I think you have gone a bit overboard in drawing a correlation to the "N" word.
Here is the actual Wiki definition.
Gaijin (外人?, [ɡaidʑiɴ]) is a Japanese word meaning "non-Japanese", or "alien". The word is composed of two kanji: gai (外?), meaning "outside"; and jin (人?), meaning "person" – thus, the word technically means "outsider". There are similarly composed words to refer to foreign things, most fundamentally gaikoku (外国?, foreign country), but also to various other things such as the common words gaisha (外車?, foreign car), gaika (外貨?, foreign cash), and gaitame (外為?, foreign exchange). The word can refer to nationality, race, or ethnicity, but in Japanese these are generally conflated.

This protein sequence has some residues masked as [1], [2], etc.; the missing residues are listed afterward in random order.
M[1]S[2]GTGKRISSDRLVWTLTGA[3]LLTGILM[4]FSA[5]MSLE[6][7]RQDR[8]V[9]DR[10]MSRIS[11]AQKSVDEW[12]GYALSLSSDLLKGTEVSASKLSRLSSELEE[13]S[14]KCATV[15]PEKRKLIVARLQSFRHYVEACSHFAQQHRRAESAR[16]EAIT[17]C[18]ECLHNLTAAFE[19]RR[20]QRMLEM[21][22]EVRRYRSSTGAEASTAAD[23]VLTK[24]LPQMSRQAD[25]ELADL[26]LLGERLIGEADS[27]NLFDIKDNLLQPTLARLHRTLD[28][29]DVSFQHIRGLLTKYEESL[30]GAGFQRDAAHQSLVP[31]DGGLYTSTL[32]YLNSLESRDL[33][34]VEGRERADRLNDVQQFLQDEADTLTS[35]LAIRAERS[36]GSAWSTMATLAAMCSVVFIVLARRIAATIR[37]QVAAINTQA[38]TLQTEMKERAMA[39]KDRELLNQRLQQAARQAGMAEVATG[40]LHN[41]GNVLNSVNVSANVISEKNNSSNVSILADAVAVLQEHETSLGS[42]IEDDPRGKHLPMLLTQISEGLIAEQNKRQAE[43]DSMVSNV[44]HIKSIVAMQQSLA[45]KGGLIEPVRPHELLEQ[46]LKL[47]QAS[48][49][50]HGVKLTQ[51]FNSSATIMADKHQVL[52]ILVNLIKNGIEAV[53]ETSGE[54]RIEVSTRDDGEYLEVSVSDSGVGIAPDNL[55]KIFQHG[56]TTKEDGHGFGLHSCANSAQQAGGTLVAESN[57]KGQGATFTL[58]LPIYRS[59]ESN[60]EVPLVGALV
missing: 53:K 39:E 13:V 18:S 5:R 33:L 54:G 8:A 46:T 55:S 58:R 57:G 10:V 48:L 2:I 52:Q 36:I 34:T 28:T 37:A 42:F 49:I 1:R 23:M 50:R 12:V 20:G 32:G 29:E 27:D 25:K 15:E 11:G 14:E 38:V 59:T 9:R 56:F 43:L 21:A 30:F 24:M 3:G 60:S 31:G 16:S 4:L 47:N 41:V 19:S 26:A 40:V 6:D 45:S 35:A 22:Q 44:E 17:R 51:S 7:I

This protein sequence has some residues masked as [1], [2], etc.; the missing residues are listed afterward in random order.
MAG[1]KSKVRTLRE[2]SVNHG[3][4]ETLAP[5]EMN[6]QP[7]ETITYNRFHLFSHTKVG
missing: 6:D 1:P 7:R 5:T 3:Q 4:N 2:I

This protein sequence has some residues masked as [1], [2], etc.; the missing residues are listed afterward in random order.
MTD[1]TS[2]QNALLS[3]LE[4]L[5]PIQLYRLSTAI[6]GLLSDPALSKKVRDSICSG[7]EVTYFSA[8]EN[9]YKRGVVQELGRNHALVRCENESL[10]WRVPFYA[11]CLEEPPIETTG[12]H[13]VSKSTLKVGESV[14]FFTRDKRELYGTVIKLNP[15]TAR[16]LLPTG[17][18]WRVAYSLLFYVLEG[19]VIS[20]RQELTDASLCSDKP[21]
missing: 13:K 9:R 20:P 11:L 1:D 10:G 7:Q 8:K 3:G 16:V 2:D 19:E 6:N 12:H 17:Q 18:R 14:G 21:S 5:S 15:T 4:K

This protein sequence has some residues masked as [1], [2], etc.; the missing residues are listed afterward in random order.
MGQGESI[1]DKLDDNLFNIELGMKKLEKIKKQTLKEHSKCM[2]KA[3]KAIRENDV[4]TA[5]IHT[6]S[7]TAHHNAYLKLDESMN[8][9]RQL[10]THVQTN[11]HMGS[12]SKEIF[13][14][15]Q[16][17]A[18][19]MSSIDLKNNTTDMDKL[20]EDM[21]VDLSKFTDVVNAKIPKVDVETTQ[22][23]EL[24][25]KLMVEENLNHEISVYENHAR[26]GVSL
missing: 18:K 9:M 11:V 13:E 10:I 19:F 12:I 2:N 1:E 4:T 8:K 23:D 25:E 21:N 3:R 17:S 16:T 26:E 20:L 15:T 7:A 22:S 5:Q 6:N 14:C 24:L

Some modern commentators feel that the word is now negative or pejorative in connotation and thus offensive. Other observers indicate that the word can also be used neutrally or positively. One scholar suggests that the term has become politically incorrect and is avoided now by some Japanese television broadcasters. The uncontroversial, if slightly formal, gaikokujin (外国人?, foreign-country person), is commonly used instead. Alternatively, the honorific form gaikoku no kata (外国の方?, gentleman/gentlewoman of a foreign country) may be used, particularly by middle-aged women."
Matthew Suárez 11 a.m., May 27
Don Bauder 10:30 a.m., May 27
Laurel Moore 10 a.m., May 27
Ken Harrison 8:30 a.m., May 27
5 p.m., May 26
Matt Potter 4:45 p.m., May 26
Garrett Harris 4 p.m., May 26
© 2016 San Diego Reader. All rights reserved. No part of this site may be reproduced without our written permission.
Each newsletter subscription means another chance to win!